3,5,3'-Triiodothyronine determines the viability of GC cells after heat shock

L. E. Shapiro, S. H S Wasserman, C. P. Katz, Martin I. Surks

Research output: Contribution to journalArticle

4 Citations (Scopus)

Abstract

The heat shock (HS) response is a characteristic disruption of protein synthesis which occurs in cells exposed to a variety of noxious stimuli. The effects of HS on thyroid hormone-responsive GC cells were studied in an attempt to devise an in vitro model for the adaptive changes in thyroid hormone action caused by nonthyroidal disease. HS enhanced GC cell synthesis of 70 K and 90 K proteins in a manner previously described as characteristic of the HS response in many tissues. A step-wise decrease in GC cell viability occurred when cells were exposed to 45 C for 10 to 35 min. HS (45 C, 20 min) resulted in a rapid decrease in binding of T3 to nuclear receptors. Two hours after HS, analysis of T3 binding to isolated nuclei showed a 50% fall in binding capacity (240 fmol/100 μg DNA) compared to non-HS control cells (540 fmol/100 μg DNA); no difference in dissociation constant (K(d)) was observed. The effect of thyroid hormone on cell viability after HS was then determined. Thyroid hormone depletion (≤ 0.02 nM T3) resulted in significantly (P < 0.05) enhanced cell viability compared to cells cultured with physiological T3 (0.2 nM) after incubation at 45 C for intervals of 10-35 min. This inverse relationship between medium T3 content and cell tolerance of HS occurred over a wide range of T3 concentrations. Mean cell viability after exposure to 45 C for 20 min was 44 ± 3% in T3-depleted cultures (≤ 0.02 nM), 27 ± 1% to 32 ± 5% in cultures containing 0.07-0.5 nm T3, and 13 ± 3% in cultures containing 5 nM T3. Our results thus characterize the response to HS in GC cells and the relationship of this response to medium T3. Similar to the effect of various nonthyroidal diseases on rat hepatocytes in vivo, HS resulted in a decrease in T3 nuclear receptors. Similar to the adverse effect of thyroid hormone on morbidity in animals with experimental diseases or injury, GC cell viability after HS was inversely related to medium T3 content. Thus the HS response in GC cells may be a valuable in vitro model relevant to the effect on thyroid hormone action caused by nonthyroidal disease.

Original languageEnglish (US)
Pages (from-to)1026-1032
Number of pages7
JournalEndocrinology
Volume124
Issue number2
StatePublished - 1989
Externally publishedYes

Fingerprint

Triiodothyronine
Shock
Cell Survival
Hot Temperature
Thyroid Hormones
Heat-Shock Response
Cytoplasmic and Nuclear Receptors
Thyroid Hormone Receptors
DNA
Hepatocytes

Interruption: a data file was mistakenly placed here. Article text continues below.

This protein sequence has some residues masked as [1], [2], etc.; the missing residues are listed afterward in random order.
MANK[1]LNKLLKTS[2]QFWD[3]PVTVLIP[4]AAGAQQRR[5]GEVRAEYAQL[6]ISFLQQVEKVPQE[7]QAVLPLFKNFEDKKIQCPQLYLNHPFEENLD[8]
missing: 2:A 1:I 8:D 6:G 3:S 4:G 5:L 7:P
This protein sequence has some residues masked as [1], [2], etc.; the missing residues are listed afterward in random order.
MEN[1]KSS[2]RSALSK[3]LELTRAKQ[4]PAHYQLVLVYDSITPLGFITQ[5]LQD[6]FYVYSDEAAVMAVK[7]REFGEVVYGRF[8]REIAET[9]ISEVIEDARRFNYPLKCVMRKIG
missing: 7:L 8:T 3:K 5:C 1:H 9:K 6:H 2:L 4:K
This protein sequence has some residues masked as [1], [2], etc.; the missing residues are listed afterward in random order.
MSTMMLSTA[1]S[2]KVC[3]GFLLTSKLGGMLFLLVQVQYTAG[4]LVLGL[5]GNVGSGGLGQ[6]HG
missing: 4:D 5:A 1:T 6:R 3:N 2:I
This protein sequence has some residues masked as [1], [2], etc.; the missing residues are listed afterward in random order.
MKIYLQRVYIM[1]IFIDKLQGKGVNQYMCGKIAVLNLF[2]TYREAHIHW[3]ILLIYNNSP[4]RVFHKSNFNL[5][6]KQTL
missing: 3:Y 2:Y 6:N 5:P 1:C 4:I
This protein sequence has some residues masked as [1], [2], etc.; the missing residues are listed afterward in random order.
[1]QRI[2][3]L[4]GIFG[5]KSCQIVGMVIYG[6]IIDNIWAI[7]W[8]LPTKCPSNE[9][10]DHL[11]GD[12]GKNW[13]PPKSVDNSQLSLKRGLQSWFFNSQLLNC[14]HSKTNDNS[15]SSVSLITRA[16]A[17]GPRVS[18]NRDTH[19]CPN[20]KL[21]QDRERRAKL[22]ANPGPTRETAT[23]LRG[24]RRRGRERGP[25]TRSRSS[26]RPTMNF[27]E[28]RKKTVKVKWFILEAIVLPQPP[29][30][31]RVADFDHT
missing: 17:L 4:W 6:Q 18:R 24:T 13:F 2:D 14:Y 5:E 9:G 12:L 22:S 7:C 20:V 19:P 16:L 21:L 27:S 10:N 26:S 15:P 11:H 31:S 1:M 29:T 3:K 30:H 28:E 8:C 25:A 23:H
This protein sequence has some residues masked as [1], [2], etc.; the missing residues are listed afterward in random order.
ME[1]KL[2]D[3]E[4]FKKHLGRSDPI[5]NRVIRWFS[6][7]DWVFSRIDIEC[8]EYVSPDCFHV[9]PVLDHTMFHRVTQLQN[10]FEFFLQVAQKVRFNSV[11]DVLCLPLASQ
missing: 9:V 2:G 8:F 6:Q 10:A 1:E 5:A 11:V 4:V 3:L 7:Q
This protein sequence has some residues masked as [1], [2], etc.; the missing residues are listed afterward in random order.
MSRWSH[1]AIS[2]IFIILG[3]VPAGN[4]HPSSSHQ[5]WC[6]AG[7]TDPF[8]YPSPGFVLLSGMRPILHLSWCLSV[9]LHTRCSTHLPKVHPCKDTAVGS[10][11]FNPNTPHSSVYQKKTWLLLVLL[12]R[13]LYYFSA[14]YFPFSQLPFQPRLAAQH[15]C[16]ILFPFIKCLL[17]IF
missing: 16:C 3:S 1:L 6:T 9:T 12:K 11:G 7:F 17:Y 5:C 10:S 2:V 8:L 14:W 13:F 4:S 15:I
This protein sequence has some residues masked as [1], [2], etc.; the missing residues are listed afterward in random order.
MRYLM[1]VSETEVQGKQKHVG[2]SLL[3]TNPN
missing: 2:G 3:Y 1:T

Cultured Cells
Morbidity
Wounds and Injuries

ASJC Scopus subject areas

  • Endocrinology
  • Endocrinology, Diabetes and Metabolism

Cite this

Shapiro, L. E., Wasserman, S. H. S., Katz, C. P., & Surks, M. I. (1989). 3,5,3'-Triiodothyronine determines the viability of GC cells after heat shock. Endocrinology, 124(2), 1026-1032.

3,5,3'-Triiodothyronine determines the viability of GC cells after heat shock. / Shapiro, L. E.; Wasserman, S. H S; Katz, C. P.; Surks, Martin I.

In: Endocrinology, Vol. 124, No. 2, 1989, p. 1026-1032.

Research output: Contribution to journalArticle

Shapiro, LE, Wasserman, SHS, Katz, CP & Surks, MI 1989, '3,5,3'-Triiodothyronine determines the viability of GC cells after heat shock', Endocrinology, vol. 124, no. 2, pp. 1026-1032.
Shapiro, L. E. ; Wasserman, S. H S ; Katz, C. P. ; Surks, Martin I. / 3,5,3'-Triiodothyronine determines the viability of GC cells after heat shock. In: Endocrinology. 1989 ; Vol. 124, No. 2. pp. 1026-1032.
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abstract = "The heat shock (HS) response is a characteristic disruption of protein synthesis which occurs in cells exposed to a variety of noxious stimuli. The effects of HS on thyroid hormone-responsive GC cells were studied in an attempt to devise an in vitro model for the adaptive changes in thyroid hormone action caused by nonthyroidal disease. HS enhanced GC cell synthesis of 70 K and 90 K proteins in a manner previously described as characteristic of the HS response in many tissues. A step-wise decrease in GC cell viability occurred when cells were exposed to 45 C for 10 to 35 min. HS (45 C, 20 min) resulted in a rapid decrease in binding of T3 to nuclear receptors. Two hours after HS, analysis of T3 binding to isolated nuclei showed a 50{\%} fall in binding capacity (240 fmol/100 μg DNA) compared to non-HS control cells (540 fmol/100 μg DNA); no difference in dissociation constant (K(d)) was observed. The effect of thyroid hormone on cell viability after HS was then determined. Thyroid hormone depletion (≤ 0.02 nM T3) resulted in significantly (P < 0.05) enhanced cell viability compared to cells cultured with physiological T3 (0.2 nM) after incubation at 45 C for intervals of 10-35 min. This inverse relationship between medium T3 content and cell tolerance of HS occurred over a wide range of T3 concentrations. Mean cell viability after exposure to 45 C for 20 min was 44 ± 3{\%} in T3-depleted cultures (≤ 0.02 nM), 27 ± 1{\%} to 32 ± 5{\%} in cultures containing 0.07-0.5 nm T3, and 13 ± 3{\%} in cultures containing 5 nM T3. Our results thus characterize the response to HS in GC cells and the relationship of this response to medium T3. Similar to the effect of various nonthyroidal diseases on rat hepatocytes in vivo, HS resulted in a decrease in T3 nuclear receptors. Similar to the adverse effect of thyroid hormone on morbidity in animals with experimental diseases or injury, GC cell viability after HS was inversely related to medium T3 content. Thus the HS response in GC cells may be a valuable in vitro model relevant to the effect on thyroid hormone action caused by nonthyroidal disease.",
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